What do you mean 'they suck'? Meaning, they perform 1-2C less than a full-cover block? Yes, I stated that...it also does not translate into 'they suck'. They also don't flow as fast as full-cover blocks (in general) again...does not equal 'universal GPU blocks suck'.

Yes, I am aware of the 570 (it also applies to other 5-series nVidia cards as well) but again...even if you have the stock cooler, you'd still suffer these issues.

Actually, yes...please post some reviews on 'universal blocks that suck'. I'd like to see the technical reasons why (outside of what I mentioned). I've agreed that they perform just below the curve as full cover blocks. However, you make them out to be the Antichrist of watercooling components...I'm sorry, I absolutely do not agree.

Furthermore- since when did I ever say once that I was an expert?
a b K Overclocking
August 29, 2011 8:20:26 PM

Just go for the solution that has the fewest overall issues and ease of installation. I do prefer full cover blocks but universal blocks sometimes do put out almost as well as a full cover when they are installed properly but on a Fermi era card you want to make sure the power vrm and the vram remains cool so that means you need/want a full cover block as single ramsinks are not enough to maintain such a card for the long run unless you do have a fan or fans near the card to help keep the power vrm cool. Every thing else is just basics.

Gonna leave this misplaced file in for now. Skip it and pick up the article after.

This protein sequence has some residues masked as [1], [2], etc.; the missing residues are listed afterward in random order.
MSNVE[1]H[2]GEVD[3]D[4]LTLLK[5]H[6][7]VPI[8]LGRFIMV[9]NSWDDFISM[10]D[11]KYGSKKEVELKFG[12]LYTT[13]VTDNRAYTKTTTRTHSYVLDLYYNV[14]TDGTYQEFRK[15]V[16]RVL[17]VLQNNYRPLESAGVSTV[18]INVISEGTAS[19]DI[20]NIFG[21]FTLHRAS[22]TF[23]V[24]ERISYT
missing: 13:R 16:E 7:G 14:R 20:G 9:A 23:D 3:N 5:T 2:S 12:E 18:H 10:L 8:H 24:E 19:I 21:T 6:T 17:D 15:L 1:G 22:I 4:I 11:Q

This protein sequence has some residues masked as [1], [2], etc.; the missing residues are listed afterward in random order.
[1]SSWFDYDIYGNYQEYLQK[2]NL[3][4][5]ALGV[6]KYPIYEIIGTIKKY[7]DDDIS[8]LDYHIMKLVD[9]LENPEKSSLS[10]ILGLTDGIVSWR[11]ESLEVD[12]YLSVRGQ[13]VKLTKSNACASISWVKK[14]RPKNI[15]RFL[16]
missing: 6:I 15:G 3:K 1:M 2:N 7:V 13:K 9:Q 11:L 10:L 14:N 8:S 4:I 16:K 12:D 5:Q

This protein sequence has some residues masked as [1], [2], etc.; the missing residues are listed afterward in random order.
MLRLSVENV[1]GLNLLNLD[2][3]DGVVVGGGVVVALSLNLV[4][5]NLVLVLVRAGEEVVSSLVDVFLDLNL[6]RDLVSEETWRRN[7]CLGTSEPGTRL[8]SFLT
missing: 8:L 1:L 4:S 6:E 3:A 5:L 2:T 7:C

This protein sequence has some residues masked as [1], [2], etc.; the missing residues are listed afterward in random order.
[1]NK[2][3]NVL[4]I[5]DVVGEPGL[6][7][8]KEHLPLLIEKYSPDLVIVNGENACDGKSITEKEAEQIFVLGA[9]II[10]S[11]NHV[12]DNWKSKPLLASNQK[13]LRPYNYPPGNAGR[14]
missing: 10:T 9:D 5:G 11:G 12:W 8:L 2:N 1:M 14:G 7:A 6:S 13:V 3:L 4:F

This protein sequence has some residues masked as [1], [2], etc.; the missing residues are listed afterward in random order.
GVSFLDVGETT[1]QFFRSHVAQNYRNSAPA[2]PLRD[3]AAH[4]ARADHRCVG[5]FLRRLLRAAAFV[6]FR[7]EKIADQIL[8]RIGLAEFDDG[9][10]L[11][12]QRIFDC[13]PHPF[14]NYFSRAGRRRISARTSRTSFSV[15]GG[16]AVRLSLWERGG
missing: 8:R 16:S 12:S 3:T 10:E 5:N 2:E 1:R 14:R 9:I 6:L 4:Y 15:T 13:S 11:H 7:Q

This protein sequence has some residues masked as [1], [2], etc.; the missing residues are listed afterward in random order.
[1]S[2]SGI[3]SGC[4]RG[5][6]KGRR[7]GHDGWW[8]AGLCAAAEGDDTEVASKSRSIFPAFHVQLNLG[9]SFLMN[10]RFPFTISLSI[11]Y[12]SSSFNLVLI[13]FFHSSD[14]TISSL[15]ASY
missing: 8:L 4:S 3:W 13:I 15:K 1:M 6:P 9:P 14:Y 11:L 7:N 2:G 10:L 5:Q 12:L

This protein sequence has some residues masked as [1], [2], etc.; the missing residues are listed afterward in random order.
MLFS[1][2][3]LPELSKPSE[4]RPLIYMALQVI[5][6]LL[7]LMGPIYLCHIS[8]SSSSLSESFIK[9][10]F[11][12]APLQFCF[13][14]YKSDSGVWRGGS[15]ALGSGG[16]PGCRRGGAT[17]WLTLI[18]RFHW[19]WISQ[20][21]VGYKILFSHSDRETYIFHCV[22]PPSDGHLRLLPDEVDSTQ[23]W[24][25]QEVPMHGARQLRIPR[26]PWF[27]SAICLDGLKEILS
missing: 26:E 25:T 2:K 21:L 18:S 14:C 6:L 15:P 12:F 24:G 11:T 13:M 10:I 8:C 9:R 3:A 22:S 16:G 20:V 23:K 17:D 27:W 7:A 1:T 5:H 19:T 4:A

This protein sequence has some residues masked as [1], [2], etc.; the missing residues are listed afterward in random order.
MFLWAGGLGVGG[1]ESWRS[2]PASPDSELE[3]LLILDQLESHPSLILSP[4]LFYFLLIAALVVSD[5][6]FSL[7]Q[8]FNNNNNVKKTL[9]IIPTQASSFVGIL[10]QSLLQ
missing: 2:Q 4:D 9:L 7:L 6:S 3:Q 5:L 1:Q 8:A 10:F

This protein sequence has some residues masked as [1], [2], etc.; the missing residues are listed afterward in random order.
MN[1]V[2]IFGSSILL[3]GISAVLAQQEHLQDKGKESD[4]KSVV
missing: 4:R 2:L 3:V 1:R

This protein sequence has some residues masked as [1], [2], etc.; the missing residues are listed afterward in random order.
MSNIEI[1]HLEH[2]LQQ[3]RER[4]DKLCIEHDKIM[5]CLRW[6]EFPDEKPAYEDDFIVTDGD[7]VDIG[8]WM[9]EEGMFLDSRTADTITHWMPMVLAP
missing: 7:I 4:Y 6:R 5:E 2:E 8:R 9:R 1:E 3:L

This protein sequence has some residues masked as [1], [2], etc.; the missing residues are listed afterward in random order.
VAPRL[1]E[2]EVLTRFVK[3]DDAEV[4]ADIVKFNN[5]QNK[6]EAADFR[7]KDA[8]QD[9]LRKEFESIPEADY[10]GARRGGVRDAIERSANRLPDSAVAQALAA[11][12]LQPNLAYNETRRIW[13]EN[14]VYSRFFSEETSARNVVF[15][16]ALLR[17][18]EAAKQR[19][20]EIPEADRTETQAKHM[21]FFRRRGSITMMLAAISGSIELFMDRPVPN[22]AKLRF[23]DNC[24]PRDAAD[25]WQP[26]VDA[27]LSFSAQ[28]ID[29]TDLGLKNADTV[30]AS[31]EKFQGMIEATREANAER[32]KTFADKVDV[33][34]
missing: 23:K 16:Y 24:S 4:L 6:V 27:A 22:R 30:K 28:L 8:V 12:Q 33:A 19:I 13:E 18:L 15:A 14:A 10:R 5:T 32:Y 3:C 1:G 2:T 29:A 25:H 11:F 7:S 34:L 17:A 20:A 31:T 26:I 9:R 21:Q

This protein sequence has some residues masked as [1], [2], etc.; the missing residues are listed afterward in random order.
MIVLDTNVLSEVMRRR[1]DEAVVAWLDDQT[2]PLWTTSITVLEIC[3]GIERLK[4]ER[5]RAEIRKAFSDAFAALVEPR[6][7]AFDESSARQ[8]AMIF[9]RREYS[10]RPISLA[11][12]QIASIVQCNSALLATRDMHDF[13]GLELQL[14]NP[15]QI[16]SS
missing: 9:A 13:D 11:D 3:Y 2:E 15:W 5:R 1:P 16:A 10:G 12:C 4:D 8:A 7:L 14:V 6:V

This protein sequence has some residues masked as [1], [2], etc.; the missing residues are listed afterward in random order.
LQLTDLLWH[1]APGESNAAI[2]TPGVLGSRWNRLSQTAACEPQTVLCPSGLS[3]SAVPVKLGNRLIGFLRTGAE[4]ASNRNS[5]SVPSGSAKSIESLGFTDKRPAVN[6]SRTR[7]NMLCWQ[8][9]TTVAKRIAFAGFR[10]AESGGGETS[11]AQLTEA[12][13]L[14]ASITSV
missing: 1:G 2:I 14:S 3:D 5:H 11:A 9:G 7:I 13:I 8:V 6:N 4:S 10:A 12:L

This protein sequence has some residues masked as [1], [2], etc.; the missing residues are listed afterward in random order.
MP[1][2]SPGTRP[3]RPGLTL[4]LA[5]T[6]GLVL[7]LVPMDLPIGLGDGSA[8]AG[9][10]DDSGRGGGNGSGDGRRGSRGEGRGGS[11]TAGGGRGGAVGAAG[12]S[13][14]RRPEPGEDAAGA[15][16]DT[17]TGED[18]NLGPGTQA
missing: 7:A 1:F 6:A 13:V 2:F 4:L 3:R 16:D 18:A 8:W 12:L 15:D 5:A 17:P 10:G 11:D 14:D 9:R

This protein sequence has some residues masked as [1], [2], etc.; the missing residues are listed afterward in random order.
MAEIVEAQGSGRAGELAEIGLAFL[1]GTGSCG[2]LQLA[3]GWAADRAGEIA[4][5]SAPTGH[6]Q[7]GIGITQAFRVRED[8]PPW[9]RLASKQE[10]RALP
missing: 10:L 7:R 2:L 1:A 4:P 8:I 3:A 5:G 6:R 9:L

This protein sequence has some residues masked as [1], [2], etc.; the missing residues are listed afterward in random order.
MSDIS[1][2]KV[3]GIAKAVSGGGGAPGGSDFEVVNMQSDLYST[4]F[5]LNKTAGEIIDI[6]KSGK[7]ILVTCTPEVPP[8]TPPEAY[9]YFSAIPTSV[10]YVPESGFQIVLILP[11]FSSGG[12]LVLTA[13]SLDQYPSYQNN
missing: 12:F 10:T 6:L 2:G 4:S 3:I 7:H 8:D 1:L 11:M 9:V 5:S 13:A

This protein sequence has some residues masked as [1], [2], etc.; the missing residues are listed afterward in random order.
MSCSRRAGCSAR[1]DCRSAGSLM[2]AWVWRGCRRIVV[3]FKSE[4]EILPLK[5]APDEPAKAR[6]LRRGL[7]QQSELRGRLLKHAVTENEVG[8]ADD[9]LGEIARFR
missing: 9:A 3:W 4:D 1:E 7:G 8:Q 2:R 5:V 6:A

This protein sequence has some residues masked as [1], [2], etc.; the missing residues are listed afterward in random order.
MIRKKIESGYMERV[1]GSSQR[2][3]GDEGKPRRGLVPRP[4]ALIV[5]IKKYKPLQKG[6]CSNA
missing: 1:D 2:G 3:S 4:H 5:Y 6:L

August 29, 2011 9:34:29 PM

rubix_1011 said:
What do you mean 'they suck'? Meaning, they perform 1-2C less than a full-cover block? Yes, I stated that...it also does not translate into 'they suck'. They also don't flow as fast as full-cover blocks (in general) again...does not equal 'universal GPU blocks suck'.

Yes, I am aware of the 570 (it also applies to other 5-series nVidia cards as well) but again...even if you have the stock cooler, you'd still suffer these issues.

Actually, yes...please post some reviews on 'universal blocks that suck'. I'd like to see the technical reasons why (outside of what I mentioned). I've agreed that they perform just below the curve as full cover blocks. However, you make them out to be the Antichrist of watercooling components...I'm sorry, I absolutely do not agree.

Furthermore- since when did I ever say once that I was an expert?


Ok I'm sorry, Might as well drop this for the most part.